As the final siren sounded on Saturday afternoon a nation embraced and celebrated for the Western Bulldogs. Not even the most ardent Sydney supporter could deny this moment for those football fans that had only experienced that Grand Final winning feeling once in their history, sixty-two years previously.
Walking around the ground on Saturday evening you could see the sheer happiness and disbelief on the faces of all Bulldogs supporters, a look not dissimilar to that of Steve Bradbury when he won his surprise 2002 Gold medal in Salt Lake City.
Over the last four weeks the Bulldogs have played the most scintillating football in recent memory and truly are deserved premiers. Thankfully most of the football world has been firmly strapped to the Bulldogs bandwagon.
Watching the various club greats celebrate the premiership together epitomises the spirit shown by the Bulldogs over the journey. From the president down you could see the overwhelming joy on the faces on every Doggies supporter when that final siren sounded. One elderly gentleman walking around the ground sticks out, you could just tell he was truly deserving of his moment in the sun. It was an eerie feeling that you couldn’t help but get caught up in.
The game itself was a classic and won’t be forgotten easily. The moment that will stick with everyone through was the selfless and classy gesture from premiership coach Luke Beveridge to present his medal to injured captain Bob Murphy. For many, Murphy represents the heart and soul of the club and this particular moment was the exclamation point on what was one of the great days of football. There wasn’t a dry eye in the house when Murphy put that medal around his neck and lifted the premiership cup with Easton Wood and Beveridge.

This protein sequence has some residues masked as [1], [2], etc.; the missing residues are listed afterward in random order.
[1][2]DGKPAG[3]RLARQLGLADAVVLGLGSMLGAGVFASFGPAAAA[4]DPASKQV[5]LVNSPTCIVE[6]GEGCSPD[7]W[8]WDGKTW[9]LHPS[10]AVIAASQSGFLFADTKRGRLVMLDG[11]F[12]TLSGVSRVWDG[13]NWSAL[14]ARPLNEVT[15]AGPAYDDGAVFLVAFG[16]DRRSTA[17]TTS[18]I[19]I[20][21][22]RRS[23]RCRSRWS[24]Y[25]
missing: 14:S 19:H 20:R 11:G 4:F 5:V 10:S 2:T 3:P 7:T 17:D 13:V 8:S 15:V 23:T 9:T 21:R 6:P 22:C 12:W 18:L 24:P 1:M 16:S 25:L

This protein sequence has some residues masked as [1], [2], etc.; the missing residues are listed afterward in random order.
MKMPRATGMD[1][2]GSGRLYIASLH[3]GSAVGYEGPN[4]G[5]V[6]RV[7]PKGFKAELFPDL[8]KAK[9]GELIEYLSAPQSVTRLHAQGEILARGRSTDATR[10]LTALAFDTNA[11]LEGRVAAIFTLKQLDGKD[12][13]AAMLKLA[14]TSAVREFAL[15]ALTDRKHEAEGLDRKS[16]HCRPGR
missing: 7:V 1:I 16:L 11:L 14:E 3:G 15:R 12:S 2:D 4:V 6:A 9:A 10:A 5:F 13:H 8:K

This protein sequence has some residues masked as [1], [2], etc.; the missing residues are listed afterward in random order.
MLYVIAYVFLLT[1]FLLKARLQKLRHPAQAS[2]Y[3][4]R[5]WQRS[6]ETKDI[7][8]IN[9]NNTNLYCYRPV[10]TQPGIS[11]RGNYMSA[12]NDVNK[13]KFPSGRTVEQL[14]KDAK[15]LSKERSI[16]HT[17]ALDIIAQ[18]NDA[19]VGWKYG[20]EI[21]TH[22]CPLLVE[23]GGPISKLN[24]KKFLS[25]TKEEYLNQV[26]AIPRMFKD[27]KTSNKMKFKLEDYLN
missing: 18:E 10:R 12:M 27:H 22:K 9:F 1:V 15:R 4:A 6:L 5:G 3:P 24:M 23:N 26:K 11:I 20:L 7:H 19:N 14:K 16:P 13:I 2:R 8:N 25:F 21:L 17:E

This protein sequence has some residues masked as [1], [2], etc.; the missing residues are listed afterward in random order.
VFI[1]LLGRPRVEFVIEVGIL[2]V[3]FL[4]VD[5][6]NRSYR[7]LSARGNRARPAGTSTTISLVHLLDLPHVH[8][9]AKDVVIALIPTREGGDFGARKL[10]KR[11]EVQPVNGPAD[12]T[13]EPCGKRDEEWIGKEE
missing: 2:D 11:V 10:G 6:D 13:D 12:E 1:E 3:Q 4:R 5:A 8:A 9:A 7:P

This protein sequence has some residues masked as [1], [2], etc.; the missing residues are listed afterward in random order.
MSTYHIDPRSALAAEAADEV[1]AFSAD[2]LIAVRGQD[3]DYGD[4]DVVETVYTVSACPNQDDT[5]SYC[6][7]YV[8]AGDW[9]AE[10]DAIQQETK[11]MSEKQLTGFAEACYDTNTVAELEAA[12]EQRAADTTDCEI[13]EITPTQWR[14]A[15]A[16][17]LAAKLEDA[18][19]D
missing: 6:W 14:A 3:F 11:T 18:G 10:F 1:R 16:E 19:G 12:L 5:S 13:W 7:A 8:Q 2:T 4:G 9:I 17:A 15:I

The win on Saturday wasn’t exclusive for the twenty-two men who took the field, but for every player who has pulled on the Footscray/Western Bulldogs journey over time, any supporter who has placed a Bulldog scarf around their shoulders and given their heart and soul to support the ‘Sons of the West’ and those like Irene Chatfield who devoted hours upon hours of time to save this club.
The Bulldogs quickly became the people’s team this season through their witty banners, unlucky run of injuries early in the season and their will to take the game on and play an exciting brand of football together. Over the last month we’ve seen all involved step up when required and become heroes to this passionate fan base. Players like Tom Boyd have been heavily criticized for his reported contract, but how influential did he become over the last fortnight. He is now a part of Bulldogs folklore.
There aren’t too many moments when all football supporters walk away from the final game of the season smiling but Saturday was one of those days. The Western Bulldogs not only created history in 2016, they also sent a much-needed reminder regarding the romance of footy in this too often sanitised commercial world of modern sport.
If you ever need a reminder about the powers of sport, take a quick look at some of the images over the weekend and you’ll begin to understand what this win means to so many.